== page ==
As some will remember, I read My Story by Elizabeth Smart about a month ago. I felt there was a missed opportunity to address how life had been returning from such a horrific experience, and I gave the book 3 stars.
I wasn’t aware that Smart had written anything else, so I was pleasantly surprised to find Where There’s Hope at a local thrift store. My thought was that this book might cover some of the topics I had been looking for in her first book.
After all, the subtitle of the book is “Healing, moving forward, and never giving up.”
While the book does, in fact, focus on moving forward after difficult situations, I wasn’t impressed with this book either.
In preparation for this book, Smart interviewed various people who have all experienced difficult, horrific, and/or traumatic events. These were people who had been raped, assaulted, diagnosed with cancer, accidentally shot and subsequently paralyzed, etc…
A few of the people interviewed include Bre Lasley, Mandy Patinkin, Mike Schlappi, Chris Williams, and Mariatu Kamara.
The concept of the book is a good one. The execution wasn’t so great.
I know this wasn’t how the book was written, but imagine that you were assigned as a teenager to write a report on a few people who have survived traumatic situations. You go to your parents and vent your frustration at not knowing where to start. Your mom then suggests that you call a few of her friends, and, after a few 30-minute conversations, you transcribe the interviews – peppering in a few of your thoughts – and turn in the report the following day.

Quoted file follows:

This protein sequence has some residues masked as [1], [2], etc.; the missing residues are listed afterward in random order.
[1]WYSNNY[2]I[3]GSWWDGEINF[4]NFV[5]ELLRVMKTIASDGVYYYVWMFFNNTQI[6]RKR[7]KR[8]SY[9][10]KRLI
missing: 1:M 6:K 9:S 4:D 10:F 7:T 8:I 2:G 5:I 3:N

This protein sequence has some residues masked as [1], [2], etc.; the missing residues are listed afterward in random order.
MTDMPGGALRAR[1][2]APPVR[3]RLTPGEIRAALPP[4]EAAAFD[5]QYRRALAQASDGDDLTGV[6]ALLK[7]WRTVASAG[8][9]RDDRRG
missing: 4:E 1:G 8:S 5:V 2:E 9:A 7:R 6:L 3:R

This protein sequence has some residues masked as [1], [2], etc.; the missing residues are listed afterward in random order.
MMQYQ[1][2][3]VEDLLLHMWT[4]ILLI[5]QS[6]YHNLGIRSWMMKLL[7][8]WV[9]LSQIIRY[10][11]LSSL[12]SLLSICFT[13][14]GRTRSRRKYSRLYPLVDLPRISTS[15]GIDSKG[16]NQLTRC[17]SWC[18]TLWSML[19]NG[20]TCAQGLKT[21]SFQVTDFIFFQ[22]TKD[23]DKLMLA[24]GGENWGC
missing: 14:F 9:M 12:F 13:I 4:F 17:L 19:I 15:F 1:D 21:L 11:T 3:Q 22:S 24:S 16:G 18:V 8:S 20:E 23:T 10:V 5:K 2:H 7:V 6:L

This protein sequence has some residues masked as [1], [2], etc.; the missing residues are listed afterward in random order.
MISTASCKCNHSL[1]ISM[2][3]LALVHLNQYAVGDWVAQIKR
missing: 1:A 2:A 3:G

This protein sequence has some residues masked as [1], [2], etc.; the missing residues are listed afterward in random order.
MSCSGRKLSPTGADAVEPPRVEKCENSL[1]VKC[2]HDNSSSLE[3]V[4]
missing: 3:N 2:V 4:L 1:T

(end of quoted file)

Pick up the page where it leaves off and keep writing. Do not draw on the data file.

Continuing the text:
That’s how the book came across to me.
Most of the people interviewed live in Utah. They almost all share the same religious beliefs. Those who have different religious beliefs at least have religious beliefs of their own. Most got through their traumatic experience without professional therapy or medication, which, while possible, can be discouraging and dangerous for any reader who might need professional help.
The concept, as I mentioned earlier, is good. It just seemed like there wasn’t enough diversity in how those interviewed are healing and moving forward. It’s pretty much faith, hope, and forgiveness. It was sort of like “pray and read your scriptures” in book form.
Having said that, if you do choose to read this book, be aware that some of the experiences involve children. If you know you can’t handle reading about such topics, you may want to read something else.